Can You Send Water To Florida For Hurricane Irma?

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People in the southeastern United States are facing a potential disaster as Hurricane Irma, a Category 5 storm that is the strongest in the Atlantic in decades, is barreling towards Florida. The hurricane has already devastated islands in the Caribbean like St. Maarten and Barbuda, and is beginning to hit Puerto Rico Wednesday evening. The massive storm — close to the size of Ohio — is expected to hit the state of Florida later in the week, and residents are preparing for the worst. Already there are reports of Florida supermarkets running out of water before Hurricane Irma.

The Miami New Times searched five different stores Tuesday night, finding all of them out of stock on basic bottled water (though some still had some of those fancy smart waters left). Since FEMA preparation guidelines recommend half a gallon of water for each person, every day, and the devastation of Irma could leave residents without access for days, it will be essential for those in the path of the storm to prepare with enough water. If you're someone trying to help those in the southeast in advance of what could be the worst national disaster since at least last week, you might be wondering if it's worth trying to deliver water to residents down there through the mail yourself.

For the most part, it doesn't look like that's a good plan. First of all, many of the stores are expecting restocks in the coming days. And those in Florida who are trying to get deliveries of water from Amazon or other online retailers won't get them any faster if they're ordered by you instead of them (though it looks doubtful that deliveries will even be able to make it to Florida before the weekend.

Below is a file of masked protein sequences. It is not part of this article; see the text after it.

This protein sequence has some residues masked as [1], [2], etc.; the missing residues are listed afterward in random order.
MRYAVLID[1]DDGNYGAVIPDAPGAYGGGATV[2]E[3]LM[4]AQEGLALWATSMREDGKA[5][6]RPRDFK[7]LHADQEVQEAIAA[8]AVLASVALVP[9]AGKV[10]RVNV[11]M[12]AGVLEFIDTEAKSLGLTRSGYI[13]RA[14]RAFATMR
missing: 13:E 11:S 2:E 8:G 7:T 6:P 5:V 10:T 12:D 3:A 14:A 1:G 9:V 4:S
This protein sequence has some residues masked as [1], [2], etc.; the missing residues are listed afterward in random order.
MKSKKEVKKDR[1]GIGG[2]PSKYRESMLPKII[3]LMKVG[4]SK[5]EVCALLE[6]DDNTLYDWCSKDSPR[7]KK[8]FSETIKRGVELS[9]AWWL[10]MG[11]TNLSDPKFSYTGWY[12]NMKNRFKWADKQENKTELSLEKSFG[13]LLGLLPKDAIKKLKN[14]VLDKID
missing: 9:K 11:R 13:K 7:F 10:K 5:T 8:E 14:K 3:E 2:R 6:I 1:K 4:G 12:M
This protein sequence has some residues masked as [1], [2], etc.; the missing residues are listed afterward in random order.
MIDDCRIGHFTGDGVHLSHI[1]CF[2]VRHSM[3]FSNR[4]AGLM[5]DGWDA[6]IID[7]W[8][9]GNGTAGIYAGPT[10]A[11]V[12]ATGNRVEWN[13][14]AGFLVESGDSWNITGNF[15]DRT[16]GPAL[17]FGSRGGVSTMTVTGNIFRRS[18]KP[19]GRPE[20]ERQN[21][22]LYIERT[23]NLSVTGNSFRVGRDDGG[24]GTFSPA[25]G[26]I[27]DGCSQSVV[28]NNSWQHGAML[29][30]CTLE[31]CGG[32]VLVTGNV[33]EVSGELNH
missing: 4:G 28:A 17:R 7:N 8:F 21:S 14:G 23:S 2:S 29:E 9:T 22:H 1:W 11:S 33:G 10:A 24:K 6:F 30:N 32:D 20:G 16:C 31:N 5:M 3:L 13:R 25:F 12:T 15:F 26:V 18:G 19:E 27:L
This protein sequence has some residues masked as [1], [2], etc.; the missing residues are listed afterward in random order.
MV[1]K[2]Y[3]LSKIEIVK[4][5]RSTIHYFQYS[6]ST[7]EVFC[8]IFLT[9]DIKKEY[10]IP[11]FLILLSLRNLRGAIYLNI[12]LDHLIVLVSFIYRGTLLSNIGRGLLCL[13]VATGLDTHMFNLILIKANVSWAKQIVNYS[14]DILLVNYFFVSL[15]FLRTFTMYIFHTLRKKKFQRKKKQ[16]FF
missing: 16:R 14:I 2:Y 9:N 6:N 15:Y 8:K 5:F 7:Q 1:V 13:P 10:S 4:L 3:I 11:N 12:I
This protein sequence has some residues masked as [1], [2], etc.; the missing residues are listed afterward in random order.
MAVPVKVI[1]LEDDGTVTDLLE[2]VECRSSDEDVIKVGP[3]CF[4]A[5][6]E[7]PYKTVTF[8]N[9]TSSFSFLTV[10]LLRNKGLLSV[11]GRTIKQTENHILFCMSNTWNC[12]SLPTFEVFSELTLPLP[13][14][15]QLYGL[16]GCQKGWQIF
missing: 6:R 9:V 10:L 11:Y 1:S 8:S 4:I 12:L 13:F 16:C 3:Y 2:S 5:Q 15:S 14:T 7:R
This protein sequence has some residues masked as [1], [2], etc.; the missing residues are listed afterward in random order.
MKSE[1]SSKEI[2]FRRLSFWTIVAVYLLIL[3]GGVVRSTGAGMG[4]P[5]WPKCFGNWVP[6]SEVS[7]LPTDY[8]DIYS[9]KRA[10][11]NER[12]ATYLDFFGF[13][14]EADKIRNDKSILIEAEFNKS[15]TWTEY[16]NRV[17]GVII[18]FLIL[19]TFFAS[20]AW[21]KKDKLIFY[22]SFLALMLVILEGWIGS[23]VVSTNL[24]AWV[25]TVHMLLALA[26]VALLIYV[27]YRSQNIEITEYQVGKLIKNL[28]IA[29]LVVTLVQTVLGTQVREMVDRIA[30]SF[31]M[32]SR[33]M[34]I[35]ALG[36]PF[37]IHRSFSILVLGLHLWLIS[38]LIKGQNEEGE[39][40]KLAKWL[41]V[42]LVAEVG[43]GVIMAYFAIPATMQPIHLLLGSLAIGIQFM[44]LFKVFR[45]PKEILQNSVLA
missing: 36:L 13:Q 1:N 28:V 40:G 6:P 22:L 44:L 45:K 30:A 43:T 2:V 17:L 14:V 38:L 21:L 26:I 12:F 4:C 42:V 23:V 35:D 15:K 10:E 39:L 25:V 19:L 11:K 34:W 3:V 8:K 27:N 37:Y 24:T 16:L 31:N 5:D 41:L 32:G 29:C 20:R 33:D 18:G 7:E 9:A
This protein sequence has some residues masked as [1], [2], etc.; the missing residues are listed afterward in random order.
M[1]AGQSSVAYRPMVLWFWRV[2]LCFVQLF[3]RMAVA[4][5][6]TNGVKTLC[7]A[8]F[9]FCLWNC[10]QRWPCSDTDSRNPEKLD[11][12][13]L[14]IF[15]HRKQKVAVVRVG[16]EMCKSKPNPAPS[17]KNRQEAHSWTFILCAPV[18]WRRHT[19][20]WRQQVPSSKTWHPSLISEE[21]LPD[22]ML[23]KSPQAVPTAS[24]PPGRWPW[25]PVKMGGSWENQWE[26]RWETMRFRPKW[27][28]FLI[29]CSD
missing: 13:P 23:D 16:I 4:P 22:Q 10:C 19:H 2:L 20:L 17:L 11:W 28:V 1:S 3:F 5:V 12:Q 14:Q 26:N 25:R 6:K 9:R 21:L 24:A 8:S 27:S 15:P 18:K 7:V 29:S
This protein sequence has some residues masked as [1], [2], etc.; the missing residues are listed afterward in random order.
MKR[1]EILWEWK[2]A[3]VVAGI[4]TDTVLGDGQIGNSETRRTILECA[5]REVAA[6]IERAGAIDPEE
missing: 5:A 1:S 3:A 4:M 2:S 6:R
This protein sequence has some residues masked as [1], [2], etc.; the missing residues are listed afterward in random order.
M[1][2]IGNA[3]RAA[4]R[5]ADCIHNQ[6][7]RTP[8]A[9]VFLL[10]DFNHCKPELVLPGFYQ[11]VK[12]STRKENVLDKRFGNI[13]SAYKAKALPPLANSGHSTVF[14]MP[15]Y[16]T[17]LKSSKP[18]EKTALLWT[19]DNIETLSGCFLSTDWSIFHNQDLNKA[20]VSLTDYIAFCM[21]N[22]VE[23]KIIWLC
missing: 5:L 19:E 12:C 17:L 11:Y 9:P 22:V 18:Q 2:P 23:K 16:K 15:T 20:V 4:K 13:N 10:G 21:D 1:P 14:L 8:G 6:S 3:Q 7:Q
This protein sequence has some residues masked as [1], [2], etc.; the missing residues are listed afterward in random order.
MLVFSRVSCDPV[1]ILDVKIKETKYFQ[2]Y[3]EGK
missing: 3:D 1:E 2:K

There's also a much simpler solution, which is to get water from exactly the same source that many Florida residents usually get their water when there isn't a hurricane — from the tap. As of yet, there is no interruption in plumbing systems in Florida, and if water can be properly stored (see some instructions here on how to do it properly), there's no reason any Floridians should have to shell out for bottled water when they could use the good old regular folk water that comes out of the faucet.

One thing that Florida residents should make sure they have in preparation for the oncoming storm, however, is bleach. If there's an issue with water, and you're not sure if it's drinkable, bleach is an effective way to purify water easily. Adding just 1/8 of a teaspoon (or about 16 drops) of regular, nothing fancy added bleach to a gallon of water is enough to kill bacteria in it.

If you're outside of Florida and want to help the people getting ready for the storm, rather than buying them water, you're probably better off donating to one of the many charities providing Hurricane relief.